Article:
Tariffs Could Turn Target Toward U.S. Goods

This date will be seen on the market commentaries main page Mar 07, 2018

Wasif Latif


By Wasif Latif, Head of Global Multi-Assets


We may have seen the first casualty of a brewing trade war — the top White House economic advisor, Gary Cohn, said he’ll be quitting the post. Cohn fought hard against the tariffs on industrial metal imports that President Trump announced last week.


Cohn’s key reason for opposing the tariffs — 25% on steel and 10% on aluminum — is the same bedrock reason that many others cite: The U.S. economy could be at risk if other nations respond with tariffs or other protectionist measures of their own. Other large economies, including the European Union and China, are promising to retaliate against U.S. products — the EU’s tariff list includes U.S. motorcycles, blue jeans, orange juice, cranberries and peanut butter.



History tells us that trade wars tend to hurt all parties involved. That’s because punitive barriers to the global exchange of goods often create higher consumer prices, lower consumer demand and slower economic growth.


Corporations are benefiting from synchronized GDP growth across key developed and emerging markets — sales and earnings expectations for 2018 are up significantly from just a few months ago. This positive trend could be in jeopardy if trade tensions continue to escalate, and this could lead to more volatility in stock, bond and commodity markets.


The White House called out China by name in rationalizing the tariffs on industrial metals, even though China accounts for only 2% of U.S. steel imports and 6% of aluminum imports.


The bigger issue among trade hawks appears to be the overall U.S. trade deficit with China, which is huge and getting huger. But an across-the-board tariff on metals doesn’t seem to us the most effective economic tool because of the collateral damage — it stands to hurt other countries more than it would hurt China.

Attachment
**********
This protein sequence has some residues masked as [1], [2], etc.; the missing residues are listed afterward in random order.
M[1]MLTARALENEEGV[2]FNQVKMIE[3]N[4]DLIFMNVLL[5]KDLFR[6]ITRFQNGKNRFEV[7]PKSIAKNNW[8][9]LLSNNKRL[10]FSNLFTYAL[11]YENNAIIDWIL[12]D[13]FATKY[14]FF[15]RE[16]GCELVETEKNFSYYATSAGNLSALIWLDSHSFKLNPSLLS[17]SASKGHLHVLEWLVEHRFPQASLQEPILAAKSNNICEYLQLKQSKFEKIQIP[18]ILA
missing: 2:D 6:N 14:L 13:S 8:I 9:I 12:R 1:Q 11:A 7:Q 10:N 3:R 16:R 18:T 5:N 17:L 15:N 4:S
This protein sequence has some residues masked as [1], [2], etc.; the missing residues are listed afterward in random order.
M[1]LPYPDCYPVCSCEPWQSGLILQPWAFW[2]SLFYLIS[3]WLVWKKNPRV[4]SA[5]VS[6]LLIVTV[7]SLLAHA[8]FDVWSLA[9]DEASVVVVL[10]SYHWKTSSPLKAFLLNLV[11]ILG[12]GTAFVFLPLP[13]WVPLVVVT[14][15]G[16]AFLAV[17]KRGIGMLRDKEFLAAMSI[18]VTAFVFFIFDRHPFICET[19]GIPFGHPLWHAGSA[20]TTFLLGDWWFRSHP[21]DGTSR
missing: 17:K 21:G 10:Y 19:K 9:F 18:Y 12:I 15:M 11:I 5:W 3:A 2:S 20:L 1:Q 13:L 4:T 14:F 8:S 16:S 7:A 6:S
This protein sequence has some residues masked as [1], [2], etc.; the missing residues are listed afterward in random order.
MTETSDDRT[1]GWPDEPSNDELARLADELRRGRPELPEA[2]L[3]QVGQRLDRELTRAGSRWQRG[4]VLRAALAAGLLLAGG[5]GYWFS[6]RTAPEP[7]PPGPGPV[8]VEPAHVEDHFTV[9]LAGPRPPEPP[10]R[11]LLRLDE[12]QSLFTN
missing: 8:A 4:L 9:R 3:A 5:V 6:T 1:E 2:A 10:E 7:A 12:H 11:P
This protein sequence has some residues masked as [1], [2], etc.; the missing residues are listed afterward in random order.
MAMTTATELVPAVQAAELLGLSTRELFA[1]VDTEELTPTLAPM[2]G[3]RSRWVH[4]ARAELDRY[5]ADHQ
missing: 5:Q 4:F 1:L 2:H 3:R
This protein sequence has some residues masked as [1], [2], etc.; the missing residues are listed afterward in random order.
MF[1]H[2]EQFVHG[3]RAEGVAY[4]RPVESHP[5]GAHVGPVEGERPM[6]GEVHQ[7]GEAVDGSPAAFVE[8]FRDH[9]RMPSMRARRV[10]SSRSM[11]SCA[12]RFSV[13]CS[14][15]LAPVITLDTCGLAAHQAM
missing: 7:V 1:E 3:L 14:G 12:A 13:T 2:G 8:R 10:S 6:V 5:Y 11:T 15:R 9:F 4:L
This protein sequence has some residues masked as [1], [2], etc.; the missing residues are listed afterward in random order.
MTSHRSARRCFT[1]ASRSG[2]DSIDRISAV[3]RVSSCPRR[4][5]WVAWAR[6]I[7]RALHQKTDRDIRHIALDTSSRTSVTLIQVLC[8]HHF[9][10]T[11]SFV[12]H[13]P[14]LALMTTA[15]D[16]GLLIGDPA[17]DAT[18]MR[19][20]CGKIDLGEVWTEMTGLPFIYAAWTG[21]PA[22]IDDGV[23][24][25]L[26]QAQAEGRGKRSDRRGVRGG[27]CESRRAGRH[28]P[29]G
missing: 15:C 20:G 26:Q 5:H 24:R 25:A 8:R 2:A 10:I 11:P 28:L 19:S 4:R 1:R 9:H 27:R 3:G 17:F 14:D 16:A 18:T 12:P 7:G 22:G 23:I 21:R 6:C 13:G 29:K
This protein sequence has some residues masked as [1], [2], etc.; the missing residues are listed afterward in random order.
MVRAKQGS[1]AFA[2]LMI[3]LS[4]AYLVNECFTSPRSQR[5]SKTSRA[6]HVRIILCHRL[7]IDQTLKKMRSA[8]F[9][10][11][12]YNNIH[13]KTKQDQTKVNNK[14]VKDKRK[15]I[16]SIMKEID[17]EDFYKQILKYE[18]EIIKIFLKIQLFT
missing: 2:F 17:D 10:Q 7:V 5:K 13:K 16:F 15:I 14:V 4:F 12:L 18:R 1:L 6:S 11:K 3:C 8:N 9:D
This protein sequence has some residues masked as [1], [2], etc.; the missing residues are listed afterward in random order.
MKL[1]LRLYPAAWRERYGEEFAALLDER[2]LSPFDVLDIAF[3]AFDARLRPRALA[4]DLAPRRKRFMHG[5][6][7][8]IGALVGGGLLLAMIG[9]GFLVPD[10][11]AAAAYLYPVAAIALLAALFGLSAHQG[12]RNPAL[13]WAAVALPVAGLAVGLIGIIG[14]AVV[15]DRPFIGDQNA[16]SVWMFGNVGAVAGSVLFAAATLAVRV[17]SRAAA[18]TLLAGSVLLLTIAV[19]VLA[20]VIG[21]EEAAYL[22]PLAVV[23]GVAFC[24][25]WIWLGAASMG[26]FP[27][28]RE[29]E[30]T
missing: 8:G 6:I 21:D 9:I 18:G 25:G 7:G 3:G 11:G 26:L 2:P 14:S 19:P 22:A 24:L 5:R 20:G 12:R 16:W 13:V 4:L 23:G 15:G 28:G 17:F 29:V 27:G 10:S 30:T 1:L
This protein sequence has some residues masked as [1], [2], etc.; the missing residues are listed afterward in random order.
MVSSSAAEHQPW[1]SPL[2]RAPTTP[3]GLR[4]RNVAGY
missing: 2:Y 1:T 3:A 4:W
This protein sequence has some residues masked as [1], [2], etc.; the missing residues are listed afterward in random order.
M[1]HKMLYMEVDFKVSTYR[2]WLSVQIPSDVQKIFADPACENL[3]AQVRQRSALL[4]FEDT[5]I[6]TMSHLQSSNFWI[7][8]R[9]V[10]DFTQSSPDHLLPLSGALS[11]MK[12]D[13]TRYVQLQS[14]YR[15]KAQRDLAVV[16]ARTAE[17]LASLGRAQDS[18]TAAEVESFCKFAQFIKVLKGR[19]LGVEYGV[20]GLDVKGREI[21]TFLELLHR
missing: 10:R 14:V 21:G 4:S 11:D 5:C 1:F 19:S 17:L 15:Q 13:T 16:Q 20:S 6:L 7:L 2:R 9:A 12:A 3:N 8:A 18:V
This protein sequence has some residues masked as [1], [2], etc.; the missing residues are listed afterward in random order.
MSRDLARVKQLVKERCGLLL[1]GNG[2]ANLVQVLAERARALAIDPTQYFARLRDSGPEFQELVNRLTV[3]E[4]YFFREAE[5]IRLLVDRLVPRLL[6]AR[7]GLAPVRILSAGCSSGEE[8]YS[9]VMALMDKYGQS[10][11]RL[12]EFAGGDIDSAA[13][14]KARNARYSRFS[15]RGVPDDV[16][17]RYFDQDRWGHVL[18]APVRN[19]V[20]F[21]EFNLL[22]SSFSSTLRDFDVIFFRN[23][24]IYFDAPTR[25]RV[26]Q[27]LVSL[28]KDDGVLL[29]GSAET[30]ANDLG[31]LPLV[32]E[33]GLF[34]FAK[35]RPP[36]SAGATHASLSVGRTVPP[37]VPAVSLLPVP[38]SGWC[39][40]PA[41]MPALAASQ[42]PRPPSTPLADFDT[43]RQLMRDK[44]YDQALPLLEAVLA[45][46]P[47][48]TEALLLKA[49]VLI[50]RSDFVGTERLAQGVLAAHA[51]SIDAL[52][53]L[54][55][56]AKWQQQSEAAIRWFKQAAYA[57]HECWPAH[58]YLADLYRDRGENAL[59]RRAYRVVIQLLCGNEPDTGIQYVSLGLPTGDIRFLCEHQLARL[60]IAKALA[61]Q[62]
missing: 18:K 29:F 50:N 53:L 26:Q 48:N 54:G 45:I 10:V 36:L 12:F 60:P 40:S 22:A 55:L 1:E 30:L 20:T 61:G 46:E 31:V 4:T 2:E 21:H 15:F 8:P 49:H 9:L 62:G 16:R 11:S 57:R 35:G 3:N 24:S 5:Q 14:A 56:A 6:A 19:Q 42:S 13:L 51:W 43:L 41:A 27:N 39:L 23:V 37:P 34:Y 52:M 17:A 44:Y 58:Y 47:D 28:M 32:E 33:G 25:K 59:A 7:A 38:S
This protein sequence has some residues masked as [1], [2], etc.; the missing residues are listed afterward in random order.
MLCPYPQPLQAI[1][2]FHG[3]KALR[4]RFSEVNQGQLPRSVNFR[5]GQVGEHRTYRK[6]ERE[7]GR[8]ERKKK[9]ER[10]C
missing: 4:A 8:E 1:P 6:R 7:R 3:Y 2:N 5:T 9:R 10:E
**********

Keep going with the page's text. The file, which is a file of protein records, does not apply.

In our view, an all-out trade war is unlikely — for each trading nation, the inherent risks of going down that path are too great. But we don’t need that extreme scenario to trip up the economy — even targeted tariffs could be painful.


The United States is the world’s largest importing nation — that’s been the prime focus of those who support the tariffs. We also need to keep in mind that the U.S. is also the world’s second-largest exporting nation, so there are a lot of potential targets.


From a portfolio perspective, our asset allocation portfolios are currently underweight U.S. equities, as we see more attractive valuations and better earnings growth in non-U.S. markets, which we believe are earlier in the economic cycle. Any slowing in U.S. economic growth could make international developed and emerging market equities even more appealing.


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This material is provided for informational purposes only by USAA Asset Management Company (AMCO) and/or USAA Investment Management Company (IMCO), both registered investment advisors. The material is not investment advice and is not a recommendation, an offer, or a solicitation of an offer, to buy or sell any security, strategy or investment product. The views and opinions expressed in the material solely reflect the judgment of the authors, but not necessarily those of AMCO, IMCO or any affiliates as of the date provided and are subject to change at any time. All information and data presented herein has been obtained from sources believed to be reliable and is believed to be accurate as of the time presented, but AMCO/IMCO does not guarantee its accuracy. The information presented should not be regarded as a complete analysis of the subjects discussed. Any past results provided do not predict or indicate future performance, which may be negative. No part of this material may be reproduced in any form, or referred to in any other publication, without express written permission of AMCO/IMCO and USAA.


Diversification is a technique to help reduce risk. There is no absolute guarantee that diversification will protect against a loss of income.


Asset allocation does not protect against a loss or guarantee that an investor’s goal will be met.


Investments in foreign securities are subject to additional and more diverse risks, including but not limited to currency fluctuations, market illiquidity, and political and economic instability. Foreign investing may result in more rapid and extreme changes in value than investments made exclusively in the securities of U.S. companies. There may be less publicly available information relating to foreign companies than those in the U.S.  Foreign securities may also be subject to foreign taxes. Investments made in emerging market countries may be particularly volatile. Economies of emerging market countries are generally less diverse and mature than more developed countries and may have less stable political systems.


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